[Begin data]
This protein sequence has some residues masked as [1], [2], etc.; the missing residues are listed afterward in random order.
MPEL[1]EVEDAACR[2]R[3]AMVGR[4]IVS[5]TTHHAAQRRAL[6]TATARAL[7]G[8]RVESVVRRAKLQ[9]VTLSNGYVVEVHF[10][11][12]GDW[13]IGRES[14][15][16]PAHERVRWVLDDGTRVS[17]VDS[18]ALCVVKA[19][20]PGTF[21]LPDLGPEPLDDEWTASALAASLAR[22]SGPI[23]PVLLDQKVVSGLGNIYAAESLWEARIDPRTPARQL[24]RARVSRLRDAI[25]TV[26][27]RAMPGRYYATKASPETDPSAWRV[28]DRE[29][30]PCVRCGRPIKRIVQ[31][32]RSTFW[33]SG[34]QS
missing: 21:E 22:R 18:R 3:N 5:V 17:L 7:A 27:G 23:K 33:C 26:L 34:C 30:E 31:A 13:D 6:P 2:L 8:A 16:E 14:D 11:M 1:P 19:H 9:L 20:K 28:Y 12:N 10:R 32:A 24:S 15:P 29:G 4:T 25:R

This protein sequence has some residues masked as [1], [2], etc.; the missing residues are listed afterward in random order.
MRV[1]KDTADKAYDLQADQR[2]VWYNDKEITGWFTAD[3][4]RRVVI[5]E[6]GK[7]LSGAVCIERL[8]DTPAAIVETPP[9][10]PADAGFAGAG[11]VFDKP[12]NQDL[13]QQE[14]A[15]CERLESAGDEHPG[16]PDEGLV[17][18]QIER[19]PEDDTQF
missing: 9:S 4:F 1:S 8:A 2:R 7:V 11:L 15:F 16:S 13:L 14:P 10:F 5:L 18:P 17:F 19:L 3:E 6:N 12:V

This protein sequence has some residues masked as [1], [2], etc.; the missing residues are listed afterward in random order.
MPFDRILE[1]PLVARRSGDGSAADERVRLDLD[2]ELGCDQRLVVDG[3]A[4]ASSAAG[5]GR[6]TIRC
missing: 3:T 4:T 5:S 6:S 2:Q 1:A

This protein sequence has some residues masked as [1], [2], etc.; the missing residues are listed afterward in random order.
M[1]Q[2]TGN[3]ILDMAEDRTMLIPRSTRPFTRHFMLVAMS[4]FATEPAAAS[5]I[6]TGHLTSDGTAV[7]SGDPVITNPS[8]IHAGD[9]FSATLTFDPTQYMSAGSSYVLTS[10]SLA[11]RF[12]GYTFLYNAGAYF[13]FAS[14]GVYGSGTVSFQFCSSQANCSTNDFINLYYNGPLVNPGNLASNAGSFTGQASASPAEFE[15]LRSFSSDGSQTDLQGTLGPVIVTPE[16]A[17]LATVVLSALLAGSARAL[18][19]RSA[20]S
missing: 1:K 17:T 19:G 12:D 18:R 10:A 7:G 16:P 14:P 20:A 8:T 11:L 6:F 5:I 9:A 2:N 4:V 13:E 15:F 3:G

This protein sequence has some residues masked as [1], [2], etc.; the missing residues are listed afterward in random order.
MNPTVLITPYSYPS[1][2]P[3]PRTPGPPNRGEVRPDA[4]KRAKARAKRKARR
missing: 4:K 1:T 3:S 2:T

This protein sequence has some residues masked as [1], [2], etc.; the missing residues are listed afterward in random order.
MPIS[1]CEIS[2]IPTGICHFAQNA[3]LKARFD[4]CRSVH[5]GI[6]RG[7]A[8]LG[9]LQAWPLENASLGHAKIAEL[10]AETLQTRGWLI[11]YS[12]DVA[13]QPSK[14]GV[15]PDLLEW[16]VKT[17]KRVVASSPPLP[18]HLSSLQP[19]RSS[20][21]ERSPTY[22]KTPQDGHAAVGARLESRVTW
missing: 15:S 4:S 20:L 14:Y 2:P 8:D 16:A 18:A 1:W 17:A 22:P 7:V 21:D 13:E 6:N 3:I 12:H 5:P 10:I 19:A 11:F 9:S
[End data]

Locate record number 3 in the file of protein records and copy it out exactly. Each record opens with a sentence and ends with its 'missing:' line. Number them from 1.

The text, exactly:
This protein sequence has some residues masked as [1], [2], etc.; the missing residues are listed afterward in random order.
MPFDRILE[1]PLVARRSGDGSAADERVRLDLD[2]ELGCDQRLVVDG[3]A[4]ASSAAG[5]GR[6]TIRC
missing: 3:T 4:T 5:S 6:S 2:Q 1:A